Brett Gardner (45%) of the New York Yankees is done for the year after elbow surgery. Gardner was never a power hitter and these types of injuries are much easier to hitters to run from than pitchers. He should be fully healthy next year and back terrorizing American League catchers.
Rajai Davis can run. Very fast. Not Billy Hamilton fast, but fast enough to steal bases consistently the major league level for the Toronto Blue Jays. He’s been doing that for the past couple of weeks. He’s hitting leadoff in what can be a powerful lineup (especially at home). Don’t expect much else but SBs, however that could be a game changer for your team.
Carl Crawford is supposed to meet with the Boston Red Sox brass on Monday to discuss surgery on his elbow. There is a good chance that he will have the surgery and be done for the season so take note if you own him and be on the look out for a replacement. Also, he may not be fully healthy by the start of next season so factor that into your keeper plans.
Brett Anderson is scheduled to return from the disabled list for the Oakland Athletics next week as long as a bullpen session goes well this weekend. Anderson is returning from Tommy John surgery last July. He’s been solid in his rehab outings. I’d expect some bumps in the road for the remainder of the year, so do not count on him to be a savior for your squad. He’s much more of a play for the 2013 season so if you have him and are making a push, I wouldn’t hesitate to deal him for a solid starting pitcher.
Dan Straily was recalled by the Oakland Athletics and made his major league debut. Straily has been the story of the minor leagues this year with his development from non-prospect to a potential top 50 prospect in all of baseball. Straily pitched well enough to win his first start, but the lead as blown by the bullpen. He will have his ups and downs, but is a great pick up for keeper leagues as his strikeout rate in the minors was fantastic. It will be interesting to see if this year is a fluke or if he can build on it. Just be warned – he could be the odd man out when Brett Anderson returns. I don’t believe he will be (see next paragraph), but there is a chance he moves back to AAA until that season ends.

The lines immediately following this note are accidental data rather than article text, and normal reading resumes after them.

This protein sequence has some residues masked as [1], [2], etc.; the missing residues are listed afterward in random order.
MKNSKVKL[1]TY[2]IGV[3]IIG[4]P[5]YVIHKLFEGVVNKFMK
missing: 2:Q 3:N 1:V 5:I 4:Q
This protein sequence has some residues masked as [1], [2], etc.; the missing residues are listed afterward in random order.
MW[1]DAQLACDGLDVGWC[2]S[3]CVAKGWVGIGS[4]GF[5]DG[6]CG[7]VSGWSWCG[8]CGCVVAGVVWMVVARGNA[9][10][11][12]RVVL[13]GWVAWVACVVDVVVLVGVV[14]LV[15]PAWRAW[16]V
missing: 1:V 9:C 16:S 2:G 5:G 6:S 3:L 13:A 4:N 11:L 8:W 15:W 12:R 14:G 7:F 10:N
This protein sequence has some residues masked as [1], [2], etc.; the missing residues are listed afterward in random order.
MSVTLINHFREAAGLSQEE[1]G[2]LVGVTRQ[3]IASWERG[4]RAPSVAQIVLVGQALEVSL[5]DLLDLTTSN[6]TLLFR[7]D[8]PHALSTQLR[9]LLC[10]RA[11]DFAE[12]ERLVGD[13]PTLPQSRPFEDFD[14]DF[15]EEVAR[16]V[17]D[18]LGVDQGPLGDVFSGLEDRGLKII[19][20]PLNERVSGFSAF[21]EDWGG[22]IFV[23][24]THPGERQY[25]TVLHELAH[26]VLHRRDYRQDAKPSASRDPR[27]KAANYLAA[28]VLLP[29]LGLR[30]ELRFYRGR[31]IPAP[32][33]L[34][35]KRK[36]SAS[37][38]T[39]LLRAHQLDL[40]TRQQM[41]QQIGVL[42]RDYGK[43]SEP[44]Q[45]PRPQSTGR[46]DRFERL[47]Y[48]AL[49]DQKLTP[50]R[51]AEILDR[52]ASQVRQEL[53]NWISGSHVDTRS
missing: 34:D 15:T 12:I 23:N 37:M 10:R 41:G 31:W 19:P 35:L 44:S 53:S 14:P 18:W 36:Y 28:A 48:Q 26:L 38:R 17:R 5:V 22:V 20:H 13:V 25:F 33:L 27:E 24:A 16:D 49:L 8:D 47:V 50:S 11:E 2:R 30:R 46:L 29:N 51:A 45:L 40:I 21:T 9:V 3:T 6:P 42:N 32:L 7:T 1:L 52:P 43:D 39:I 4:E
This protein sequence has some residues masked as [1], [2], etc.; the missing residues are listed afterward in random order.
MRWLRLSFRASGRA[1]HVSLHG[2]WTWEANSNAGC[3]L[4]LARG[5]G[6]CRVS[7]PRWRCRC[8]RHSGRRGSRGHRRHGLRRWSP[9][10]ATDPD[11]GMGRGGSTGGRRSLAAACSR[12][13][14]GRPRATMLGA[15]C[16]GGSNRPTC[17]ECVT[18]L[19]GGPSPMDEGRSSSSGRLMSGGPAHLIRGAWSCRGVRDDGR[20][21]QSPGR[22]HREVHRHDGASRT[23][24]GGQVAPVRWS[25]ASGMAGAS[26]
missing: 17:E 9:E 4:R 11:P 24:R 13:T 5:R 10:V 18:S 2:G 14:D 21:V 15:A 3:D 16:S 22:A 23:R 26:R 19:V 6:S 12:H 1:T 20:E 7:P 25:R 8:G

Jarrod Parker is starting to slow down for the Oakland Athletics. This is not at all unexpected. He threw 136 combined innings in 2011 and he’s up to 142 in 2012. He’s now two years removed from Tommy John surgery, but he’s still just 23 and perhaps hasn’t rebuilt all of his strength. For that reason, I believe the A’s will shut him down or limit his innings for the remainder of the season. He’s another Oakland starter I’d look to move in a keeper league as he will likely not be a contributor to your squad for the rest of the season..
Roberto Hernandez (formerly Fausto Carmona) made his return this week for the Cleveland Indians. It was not a good return, but it was something. Hernandez had a long layoff and wasn’t particularly impressive in his rehab. I’d assume he’s treating these last few weeks as spring training/audition for next year. Let him practice on someone else’s team.
Francisco Liriano was dealt from the Minnesota Twins to the Chicago White Sox. He goes to a less friendly pitching environment at U.S. Cellular Field. Liriano has been the picture of inconsistency over his career. At this point, I’d expect a little higher ERA perhaps offset with an additional win for the remainder of the season. Liriano remains a league average starter in my opinion.